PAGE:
5. Reward yourself for doing hard things.  I’m a BIG fan of rewarding ourselves when we do something challenging.  Making changes is hard, setting boundaries is hard, telling your significant other what you need, is hard.  All of these examples are worth celebrating – get your favorite coffee drink or plan that day trip you’ve been wanting to take – all in honor of YOU. 
  6. Exercise in a way that honors your body.  Each of us has injuries or limitations, and pushing ourselves beyond what we know our bodies can handle can lead to discouragement or even injury.  If you hate running – don’t force yourself to go – find an alternative exercise or movement activity to engage in.
  7. Practice gratitude.  Making a quick list, daily, of the things we’re thankful for can do wonders to shift our perspective – give it a try!

Self-care should be fun & enjoyable – so if the tasks you’re choosing feel like a chore, it’s not self-care. 🙂 

Here are a 8 of my favorite places to engage in Self-Care in Colorado Springs: 

1. One of the most beautiful and breath-taking places is Garden of the Gods! There are easy hiking trails all around, history to read about, open skies, and red rocks galore.  

2. Manitou Springs is a quaint city right off the interstate – it is full of local shops to stroll through and fun restaurants to eat in.

3. Old Colorado City is the “old town” of Colorado Springs.  It has local coffee & chocolate shops, in addition to a few vintage game stores worth checking out.  Seems like there is always something new popping up along Colorado ave.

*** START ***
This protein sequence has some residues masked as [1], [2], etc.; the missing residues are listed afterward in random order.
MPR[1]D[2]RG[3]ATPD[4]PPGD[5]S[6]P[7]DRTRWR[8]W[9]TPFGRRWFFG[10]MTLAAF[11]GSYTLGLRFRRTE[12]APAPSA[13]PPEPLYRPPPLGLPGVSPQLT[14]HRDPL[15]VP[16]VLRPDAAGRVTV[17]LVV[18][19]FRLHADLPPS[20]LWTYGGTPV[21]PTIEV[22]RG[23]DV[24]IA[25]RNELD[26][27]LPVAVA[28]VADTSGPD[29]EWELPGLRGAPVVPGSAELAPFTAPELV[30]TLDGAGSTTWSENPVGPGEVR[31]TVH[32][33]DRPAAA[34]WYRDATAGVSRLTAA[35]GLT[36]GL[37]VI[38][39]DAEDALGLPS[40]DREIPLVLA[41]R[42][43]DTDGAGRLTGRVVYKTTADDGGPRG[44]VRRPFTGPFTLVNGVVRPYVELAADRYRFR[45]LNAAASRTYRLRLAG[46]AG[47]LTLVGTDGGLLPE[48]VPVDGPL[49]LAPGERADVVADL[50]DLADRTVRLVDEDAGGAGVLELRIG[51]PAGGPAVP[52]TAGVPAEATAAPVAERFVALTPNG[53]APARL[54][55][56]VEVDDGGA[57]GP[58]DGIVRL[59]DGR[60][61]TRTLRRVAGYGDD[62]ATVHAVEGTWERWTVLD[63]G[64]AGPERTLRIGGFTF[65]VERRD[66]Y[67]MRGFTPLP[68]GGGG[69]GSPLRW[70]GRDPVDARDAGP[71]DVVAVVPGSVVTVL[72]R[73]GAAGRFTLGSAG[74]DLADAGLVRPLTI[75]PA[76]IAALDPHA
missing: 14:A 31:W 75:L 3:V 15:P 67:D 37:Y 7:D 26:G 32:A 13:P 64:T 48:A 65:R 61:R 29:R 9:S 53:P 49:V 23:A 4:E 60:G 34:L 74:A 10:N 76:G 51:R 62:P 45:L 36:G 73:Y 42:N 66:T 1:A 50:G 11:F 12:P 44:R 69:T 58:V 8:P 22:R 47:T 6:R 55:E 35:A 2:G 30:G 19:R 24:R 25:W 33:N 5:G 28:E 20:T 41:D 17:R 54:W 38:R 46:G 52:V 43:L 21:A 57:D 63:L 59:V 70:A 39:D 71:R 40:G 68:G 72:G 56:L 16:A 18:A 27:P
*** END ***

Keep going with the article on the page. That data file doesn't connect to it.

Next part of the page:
4. You can drive to Denver for the day.  Since Denver is somewhat centrally located, it can make for a great day trip.  Hanging out at Wash Park or exploring downtown are great, restful ways to care for yourself or spend quality time with loved ones!

5. Take a trip to Jives coffee shop – located in Old Colorado City.  This quaint coffee shop often has live music and the owners are from Eastern Europe, so they have a fun take on many of your classic coffee faves.

6. Discover something new to you at Poor Richard’s used book store.  This used/new book store is massive, there is a cafe, toy store and retail shop all connected via a strip center in downtown Colorado Springs.  I love pursuing the aisles on a rainy day.

7. Commit to the drive to the top of Pikes Peak – you have to pay per person, but the view and drive is unbelievable. You might even see wildlife on the drive up – like big horned rams!

8. All over the beautiful state of Colorado you can find incredible hikes. Crag’s Trail is a moderate trail weaved into th same mountain range where you will find Pikes Peak – I did this hike last fall with some friends and it was unbelievable!

If you live in the Colorado Springs area and are looking for counseling for young adults, PTSD counseling, or online counselingLime Tree Counseling is here to help!  Feel free to reach out to our office today and schedule a free consultation to see if one of our counselors is the right fit for you.